Electroplankton had potential, but after 30 minutes, you'll realize it shouldn't qualify as a full fledged DS game.
Creative ways to produce sounds and therefore create music
Takes a while to produce anything worthwhile
No way of recording any created songs
Not a whole lot of substance for a game
Posing more as a mobile device app than a full fledged game, Electroplankton showcases the gimmicks of the DS in several creative ways, but the novelty quickly plummets after 30 minutes. When beginning Electroplankton, three options appear on the screen, which are performance mode, audience mode, and sound. The former is the gist of the game, where one can play up to ten different planktons, the audience mode is meant to listen or show off music, but plankton act as a demo with limited time, and the latter allows the user to adjust to either speakers or headphones for output. Upon entering performance mode, ten dots appear on the bottom of the screen; this indicates the number of plankton available, while the main portion of the screen displays a picture of the selected plankton, and the top screen gives a description.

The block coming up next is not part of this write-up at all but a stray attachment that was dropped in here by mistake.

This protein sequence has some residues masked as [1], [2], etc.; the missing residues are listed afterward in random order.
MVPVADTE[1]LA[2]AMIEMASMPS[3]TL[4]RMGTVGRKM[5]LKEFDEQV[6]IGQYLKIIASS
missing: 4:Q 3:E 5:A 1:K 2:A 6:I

When selecting one of ten planktons, it appears in a predetermined arrangement that fits the description of the top screen beforehand. Plankton primarily require the touch screen to change the environment to produce sound or the buttons to change its overall nature, but others such as the rec-rec plankton allow the use of the built in microphone. Trying to create music with the tools given is daunting and possible, but the novelty fades and sadly, the game ceases to become fun. In conclusion, Electroplankton felt like its only purpose was to flaunt the DS's gimmicks, which succeeded, but missed a lot of potential, such as not including any kind of recording option.
Note: The difficulty can range depending on your creativity and patience.